Indian Ceramics Triennale Returns for Its Second Edition at Arthshila Gallery in New Delhi
“We manifested this,” proclaims Vineet Kacker, an artist and founding member of the Indian Ceramics Triennale. The triennale, which is currently showcasing its second edition in the newly opened Arthshila gallery in Okhla, New Delhi, is a result of the collaboration of six dedicated ceramists. These members, including Anjani Khanna, Madhvi Subrahmanian, Neha Kudchadkar, Reyaz Badaruddin, and Sharbani Das Gupta, have come together to bring their passion for ceramics to life by providing a platform to showcase the art form.
The theme of the triennale, “Common Ground,” brings together over 34 compelling art projects by more than 60 artists from 12 countries. Each artist’s proposal, chosen through an open call, addresses diverse critical issues and perspectives while being bound by clay. The mission is clear: to challenge the conventional perception of ceramics and give it the recognition it deserves.
Khanna shares, “Ceramics have often been linked to functionality and decoration, and not commonly considered as an artistic medium. Bringing about this shift is of utmost importance for us.” The triennale achieves this shift by incorporating a range of artists, from traditional and contemporary practitioners working with ceramics to those engaged in highly multidisciplinary practices involving performance, sound, and even Virtual Reality (VR), firmly grounded in the realm of ceramics.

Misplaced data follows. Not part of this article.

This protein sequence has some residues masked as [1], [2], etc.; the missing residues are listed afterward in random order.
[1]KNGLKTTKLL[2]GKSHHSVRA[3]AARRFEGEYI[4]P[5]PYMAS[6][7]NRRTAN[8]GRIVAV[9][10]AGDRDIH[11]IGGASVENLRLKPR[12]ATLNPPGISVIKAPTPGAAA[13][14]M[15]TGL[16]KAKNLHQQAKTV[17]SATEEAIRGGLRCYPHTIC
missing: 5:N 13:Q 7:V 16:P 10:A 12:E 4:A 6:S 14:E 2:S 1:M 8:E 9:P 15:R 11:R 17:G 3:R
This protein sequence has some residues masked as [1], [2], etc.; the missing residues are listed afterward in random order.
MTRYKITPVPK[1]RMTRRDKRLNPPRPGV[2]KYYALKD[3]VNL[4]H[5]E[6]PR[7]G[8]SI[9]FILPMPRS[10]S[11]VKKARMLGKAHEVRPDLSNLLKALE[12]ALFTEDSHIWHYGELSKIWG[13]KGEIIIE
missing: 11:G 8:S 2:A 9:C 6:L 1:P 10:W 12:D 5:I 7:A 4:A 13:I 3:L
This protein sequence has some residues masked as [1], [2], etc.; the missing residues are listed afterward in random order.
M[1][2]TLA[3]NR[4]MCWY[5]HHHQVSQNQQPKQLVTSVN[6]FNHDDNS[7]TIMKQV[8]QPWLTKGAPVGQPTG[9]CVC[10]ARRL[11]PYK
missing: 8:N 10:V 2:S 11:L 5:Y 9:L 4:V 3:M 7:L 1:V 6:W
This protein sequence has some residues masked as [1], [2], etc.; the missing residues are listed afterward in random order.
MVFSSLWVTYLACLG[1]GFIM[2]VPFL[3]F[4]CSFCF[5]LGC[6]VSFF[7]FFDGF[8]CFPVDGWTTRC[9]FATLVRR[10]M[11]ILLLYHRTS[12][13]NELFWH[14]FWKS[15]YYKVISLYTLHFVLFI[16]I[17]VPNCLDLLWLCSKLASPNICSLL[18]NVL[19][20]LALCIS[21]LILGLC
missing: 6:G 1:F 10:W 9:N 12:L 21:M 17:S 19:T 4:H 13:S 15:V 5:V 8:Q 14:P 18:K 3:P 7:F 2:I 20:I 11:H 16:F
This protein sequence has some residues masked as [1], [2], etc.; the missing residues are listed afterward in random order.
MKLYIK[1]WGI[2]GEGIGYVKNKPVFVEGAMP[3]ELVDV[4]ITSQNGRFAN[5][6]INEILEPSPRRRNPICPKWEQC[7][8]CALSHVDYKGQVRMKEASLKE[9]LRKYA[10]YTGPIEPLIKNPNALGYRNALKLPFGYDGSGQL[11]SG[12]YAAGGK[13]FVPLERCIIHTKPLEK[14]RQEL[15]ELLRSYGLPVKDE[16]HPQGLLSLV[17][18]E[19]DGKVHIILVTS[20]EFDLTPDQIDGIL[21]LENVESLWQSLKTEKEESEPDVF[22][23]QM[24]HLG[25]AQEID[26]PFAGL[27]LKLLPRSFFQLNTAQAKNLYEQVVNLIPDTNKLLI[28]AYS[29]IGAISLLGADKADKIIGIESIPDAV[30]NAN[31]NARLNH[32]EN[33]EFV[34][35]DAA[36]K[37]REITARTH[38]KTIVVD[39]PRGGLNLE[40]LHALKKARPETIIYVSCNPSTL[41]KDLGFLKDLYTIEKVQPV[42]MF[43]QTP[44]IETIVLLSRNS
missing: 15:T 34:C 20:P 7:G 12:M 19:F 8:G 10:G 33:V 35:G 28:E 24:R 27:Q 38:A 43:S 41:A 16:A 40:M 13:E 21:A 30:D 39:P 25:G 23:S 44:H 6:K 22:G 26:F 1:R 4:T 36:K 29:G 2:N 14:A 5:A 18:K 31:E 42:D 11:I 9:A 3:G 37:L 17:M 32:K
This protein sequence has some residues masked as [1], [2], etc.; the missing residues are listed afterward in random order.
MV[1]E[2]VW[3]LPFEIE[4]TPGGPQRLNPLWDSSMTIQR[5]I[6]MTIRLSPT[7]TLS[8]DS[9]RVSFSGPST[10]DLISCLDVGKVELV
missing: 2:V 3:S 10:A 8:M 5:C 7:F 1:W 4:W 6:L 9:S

The triennale thoroughly explores the theme of tradition, often confined to functionality, through multiple presentations. One of the showcases features national award-winning artist Om Prakash Galav, who explores the abstract concept of Shunya (the state of nothingness) through contemporary terracotta creations. Another exhibit presents ancient Kutch pottery and painting reinvented to mirror everyday life, and vibrancy of indigenous life finds expression in ceramic pots crafted by Australian aboriginal artists.
The triennale has harnessed the power of cross-cultural collaborations to unlock individual potential and creative energies. This collaborative approach emphasizes the importance of embracing the handmade as India navigates its transition into a digital ecosystem. The triennale also invites dialogue and practice through public talks, workshops, and walkthroughs, aiming to educate and inspire audiences.
As the Indian Ceramics Triennale continues, it celebrates the critical recognition that Indian ceramicists have received globally. The commitment to selecting artists through an open call has unveiled the depth and diversity of practices artists are engaged in, bringing forth a rich and nuanced exploration of the art form.
The Indian Ceramics Triennale is on from January 19 to March 31.
The culture writer and editor specialises in reporting on art, design, and architecture.